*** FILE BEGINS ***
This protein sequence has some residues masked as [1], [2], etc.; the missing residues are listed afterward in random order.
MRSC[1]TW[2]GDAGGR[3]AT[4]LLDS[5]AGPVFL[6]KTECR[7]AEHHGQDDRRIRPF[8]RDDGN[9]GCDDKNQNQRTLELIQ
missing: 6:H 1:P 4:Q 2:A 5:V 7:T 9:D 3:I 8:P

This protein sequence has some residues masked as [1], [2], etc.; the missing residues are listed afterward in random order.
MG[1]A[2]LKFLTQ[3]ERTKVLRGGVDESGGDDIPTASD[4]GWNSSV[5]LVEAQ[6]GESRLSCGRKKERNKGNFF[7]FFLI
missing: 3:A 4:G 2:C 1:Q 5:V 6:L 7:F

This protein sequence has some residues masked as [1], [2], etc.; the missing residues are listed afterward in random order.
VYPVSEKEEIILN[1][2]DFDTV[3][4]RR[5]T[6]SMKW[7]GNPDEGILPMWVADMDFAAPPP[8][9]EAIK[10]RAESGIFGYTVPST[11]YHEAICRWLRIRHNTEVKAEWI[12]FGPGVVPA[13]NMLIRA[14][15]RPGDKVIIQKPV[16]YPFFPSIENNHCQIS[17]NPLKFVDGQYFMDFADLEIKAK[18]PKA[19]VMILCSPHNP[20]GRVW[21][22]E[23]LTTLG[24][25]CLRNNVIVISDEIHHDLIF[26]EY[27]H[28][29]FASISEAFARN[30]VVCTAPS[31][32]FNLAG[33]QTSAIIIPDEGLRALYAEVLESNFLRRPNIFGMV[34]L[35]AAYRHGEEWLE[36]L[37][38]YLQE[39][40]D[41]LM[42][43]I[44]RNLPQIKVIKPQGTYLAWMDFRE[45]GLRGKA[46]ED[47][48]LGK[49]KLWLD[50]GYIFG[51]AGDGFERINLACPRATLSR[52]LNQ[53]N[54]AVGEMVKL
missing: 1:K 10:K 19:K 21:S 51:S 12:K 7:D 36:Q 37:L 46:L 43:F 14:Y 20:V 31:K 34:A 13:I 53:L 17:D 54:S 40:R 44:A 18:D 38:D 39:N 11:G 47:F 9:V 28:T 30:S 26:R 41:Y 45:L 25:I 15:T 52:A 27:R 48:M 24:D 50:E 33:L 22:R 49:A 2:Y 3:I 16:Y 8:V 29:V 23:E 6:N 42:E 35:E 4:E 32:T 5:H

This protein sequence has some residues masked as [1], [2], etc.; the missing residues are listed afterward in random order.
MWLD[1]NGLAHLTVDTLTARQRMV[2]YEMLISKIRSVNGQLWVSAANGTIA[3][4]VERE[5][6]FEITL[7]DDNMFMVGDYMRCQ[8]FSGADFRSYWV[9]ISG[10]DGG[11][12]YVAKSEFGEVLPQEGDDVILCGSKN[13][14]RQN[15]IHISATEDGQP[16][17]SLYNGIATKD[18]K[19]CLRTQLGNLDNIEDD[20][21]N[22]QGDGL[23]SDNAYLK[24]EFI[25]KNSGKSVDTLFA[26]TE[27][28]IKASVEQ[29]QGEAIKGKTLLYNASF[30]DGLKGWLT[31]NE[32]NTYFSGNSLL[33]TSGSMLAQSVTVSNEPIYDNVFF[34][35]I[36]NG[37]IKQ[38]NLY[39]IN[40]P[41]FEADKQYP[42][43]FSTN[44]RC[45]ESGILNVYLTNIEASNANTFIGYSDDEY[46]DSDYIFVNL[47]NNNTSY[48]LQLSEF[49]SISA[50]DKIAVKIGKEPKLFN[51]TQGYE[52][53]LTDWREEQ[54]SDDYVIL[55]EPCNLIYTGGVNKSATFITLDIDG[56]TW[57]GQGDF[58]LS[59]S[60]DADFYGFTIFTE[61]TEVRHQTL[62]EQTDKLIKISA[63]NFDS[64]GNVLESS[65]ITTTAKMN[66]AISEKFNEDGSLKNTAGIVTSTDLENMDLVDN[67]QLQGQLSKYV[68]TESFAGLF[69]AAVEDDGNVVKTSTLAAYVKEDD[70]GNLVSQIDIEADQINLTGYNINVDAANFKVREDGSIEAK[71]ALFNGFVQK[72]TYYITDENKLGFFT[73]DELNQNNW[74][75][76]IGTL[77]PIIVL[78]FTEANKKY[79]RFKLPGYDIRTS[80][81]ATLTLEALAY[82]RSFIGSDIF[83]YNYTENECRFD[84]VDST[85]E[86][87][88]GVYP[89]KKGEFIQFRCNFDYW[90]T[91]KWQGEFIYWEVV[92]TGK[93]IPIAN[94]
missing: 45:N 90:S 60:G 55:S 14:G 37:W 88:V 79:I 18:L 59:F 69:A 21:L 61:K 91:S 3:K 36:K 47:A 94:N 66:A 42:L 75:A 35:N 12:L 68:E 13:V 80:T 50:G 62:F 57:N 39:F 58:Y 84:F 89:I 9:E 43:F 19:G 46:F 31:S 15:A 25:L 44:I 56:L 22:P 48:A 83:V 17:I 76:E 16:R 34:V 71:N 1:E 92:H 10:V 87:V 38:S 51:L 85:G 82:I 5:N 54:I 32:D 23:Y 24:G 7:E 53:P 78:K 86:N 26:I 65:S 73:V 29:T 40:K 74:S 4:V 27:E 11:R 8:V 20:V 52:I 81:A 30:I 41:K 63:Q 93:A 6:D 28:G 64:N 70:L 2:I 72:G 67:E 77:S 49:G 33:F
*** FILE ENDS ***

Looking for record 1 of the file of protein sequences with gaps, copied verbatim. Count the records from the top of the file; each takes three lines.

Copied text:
This protein sequence has some residues masked as [1], [2], etc.; the missing residues are listed afterward in random order.
MRSC[1]TW[2]GDAGGR[3]AT[4]LLDS[5]AGPVFL[6]KTECR[7]AEHHGQDDRRIRPF[8]RDDGN[9]GCDDKNQNQRTLELIQ
missing: 6:H 1:P 4:Q 2:A 5:V 7:T 9:D 3:I 8:P